The film’s biggest problems likely occur in the casting department.  Freddie Prinze Jr.  — here channeling his inner Keanu Reeves — and Matthew Lillard are generally  fine in the slasher films of the 1990s or other movies set in the present, but their trademark brand of snarky, California emotionalism seems somehow jarring in the far-flung world of 2654.  Judging by his work in this film, Prinze’s idea of a dramatic line reading is to shout…each…word…really…slowly.  “You…are…not…going…out…there!” and so forth.  He also spends an inordinate amount of time with his mouth drooping open…a stance which somehow diminishes the character’s intelligence.

Some of the specific, practical details in the narrative seem off too.  Late in the film, while aboard Towlyn’s ship, Blair learns that Devereaux has been rescued from her cockpit by Paladin, and has been returned to the Tiger Claw.  He hops in his fighter, flies back to his carrier, lands, disembarks, meets up with Devereux and then orders a medic to the landing bay.  Shouldn’t someone – anyone, really – have ordered the medic a wee bit earlier than that?  I mean, everyone knew an injured officer was in-bound with Paladin because it was announced over communications channels, a speaker to be precise.  Why wasn’t a medic already standing by, especially since Blair himself had time for ship-to-ship transit?

Looking back today, many of Wing Commander’s visuals are indeed quite compelling, and the special effects remain colorful and dynamic.  In other words, the Rapier fighters and their opposite Kilrathi numbers look distinctive and unusual, move convincingly through asteroid fields and other space hazards, and some of the stellar vistas are downright gorgeous.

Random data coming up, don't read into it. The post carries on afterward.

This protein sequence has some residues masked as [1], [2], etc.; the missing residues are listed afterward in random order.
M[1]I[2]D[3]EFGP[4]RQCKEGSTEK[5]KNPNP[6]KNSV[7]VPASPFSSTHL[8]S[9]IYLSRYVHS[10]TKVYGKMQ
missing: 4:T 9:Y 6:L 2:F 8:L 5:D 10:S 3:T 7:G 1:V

With the pilots housed in their cramped fighter cockpits and trading barbs and zingers, this movie looks like a dry-run for the Battlestar Galactica TV remake of 2004.   In fact, the re-designed Cylon fighter of that Ron Moore re-imagination looks an awful lot like a Kilrathi fighter here.  Frankly, I suspect that if critics were too hard on any one aspect of Wing Commander in 1999, it was the visuals.  I found the look of the film, overall, at least…interesting.

Finally, even though Wing Commander relies excessively on all-too familiar World War II clichés and bromides for its narrative thrust, there’s something simultaneously baffling and off-putting about it too.  Watching David Warner (as Admiral Tomblyn) bark high-tech orders on the command deck of his space carrier while officers explain Pegasus nav-com A.I.and the like I suddenly realized what it must be like to watch a Star Trek film without having seen a single episode of the series.  If I had played the Wing Commander game, would I have felt this way?  I don’t know…

Regardless, Wing Commander plays to me like the jargon-heavy sequel to a series never made.  This approach creates great distance between film and general audiences, and makes watching Wing Commander a passive rather than active viewing experience. The movie doesn’t quite draw you in on an emotional level.

While watching the film, I did keep noting moments of invention and ingenuity in terms of visualization, and kept thinking that if this were actually a pilot for a TV series, I would have tuned in the following week to see if the performances normalized, if the details grew clearer, and if the narrative grew more interesting.  In other words, I would have given it a second chance and hoped against hope the series would improve, because I love space combat movies and programs.

But standing alone, Wing Commander feels like it was translated from the original Kilrathi.

I don’t know why good old-fashioned space adventure was so tough to vet during the 1990s, but Wing Commander does not represent the genre’s finest hour.

Movie Trailer: Wing Commander (1999)